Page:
Police goons often hurt others by their reckless use of force (See here and here and here, for instance) so it is good to see them getting hurt back. It might help restrain future goonery from them. In view of the systematic corruption at all levels of the Western Australian force revealed by the Mallard case, it is about time something gave them a jolt. Thank goodness for the jury system
A father and his two sons have been found not guilty of assaulting policeman Matthew Butcher, left partly paralysed after he was head-butted in a brawl. A District Court jury yesterday found Robert McLeod, 56, and his two sons Barry McLeod, 29, and Scott James McLeod, 35, not guilty of eight charges laid after the fight at Joondalup's Old Bailey Tavern in February last year. The verdict has sparked concerns from the police union that officers are no longer protected when carrying out their duties.
Barry McLeod faced the most serious count, of doing an act with intent to cause harm, admitting to a ``flying head butt'' in which he struck Constable Butcher, 33, to the head from behind after the policeman shot his father with a Taser gun. Robert McLeod later collapsed from a heart attack - his third in three years.
Defence lawyers argued he and the other two members of his family acted in self defence when confronted by police, who they said acted with excessive force as they attempted to arrest them.
Ushered from court in his wheelchair, supported by uniformed police, Constable Butcher told reporters: ``I'm disgusted.'' His weeping wife Katrina said she was ``utterly disgusted'' by the verdict.
Neither Barry McLeod nor Scott McLeod - who smiled and laughed with supporters as he walked free - commented to waiting media. Their father was not in court as he has been recovering in hospital after suffering blood clots on the brain over the weekend.
Despite acquitting the men of assaulting police, the jury of eight men and four women convicted Scott McLeod of a lesser charge of threatening to kill a member of the public who videotaped the brawl on his mobile phone.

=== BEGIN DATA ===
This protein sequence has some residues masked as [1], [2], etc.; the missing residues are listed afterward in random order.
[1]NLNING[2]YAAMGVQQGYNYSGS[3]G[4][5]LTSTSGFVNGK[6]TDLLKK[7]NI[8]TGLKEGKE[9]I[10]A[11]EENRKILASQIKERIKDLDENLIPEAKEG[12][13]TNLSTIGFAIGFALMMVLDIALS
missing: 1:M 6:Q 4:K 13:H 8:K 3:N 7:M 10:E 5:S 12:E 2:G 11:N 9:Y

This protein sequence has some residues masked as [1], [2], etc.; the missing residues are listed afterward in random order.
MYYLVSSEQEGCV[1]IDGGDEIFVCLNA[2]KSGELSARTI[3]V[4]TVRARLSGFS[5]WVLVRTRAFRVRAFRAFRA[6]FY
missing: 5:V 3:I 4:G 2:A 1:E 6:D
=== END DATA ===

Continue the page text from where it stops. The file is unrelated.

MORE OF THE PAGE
During the six week trial, the court was told the fight began between the McLeods and a group of painters, spilled onto the street and then escalated when police arrived. By their verdict, which was returned after a day and half of deliberations, the jury found prosecutors had failed to prove that Barry McLeod did not act in self defence, or did not come to the defence of his father when he assaulted Constable Butcher.
A pre-trial account of the facts of the matter
A 56-year-old man on trial for assaulting a police officer during a brawl outside a Perth tavern says he punched the officer to protect his son.
Robert Mcleod is on trial in the District Court with his sons Scott Mcleod and Barry Mcleod. He told the court the three men were attempting to break up a fight outside the Joondalup Tavern in February last year when Barry McLeod was attacked by police. He said Constable Matthew Butcher pulled Barry McLeod's t-shirt over his head while another officer struck him.
He said he punched Constable Butcher to the stomach two or three times in order to free his son. Moments later Constable Butcher fired a Taser at Robert McLeod, who then suffered a heart attack.
Mr McLeod has conceded that at the time he was very annoyed at the police, who he claims assaulted his son for no reason.
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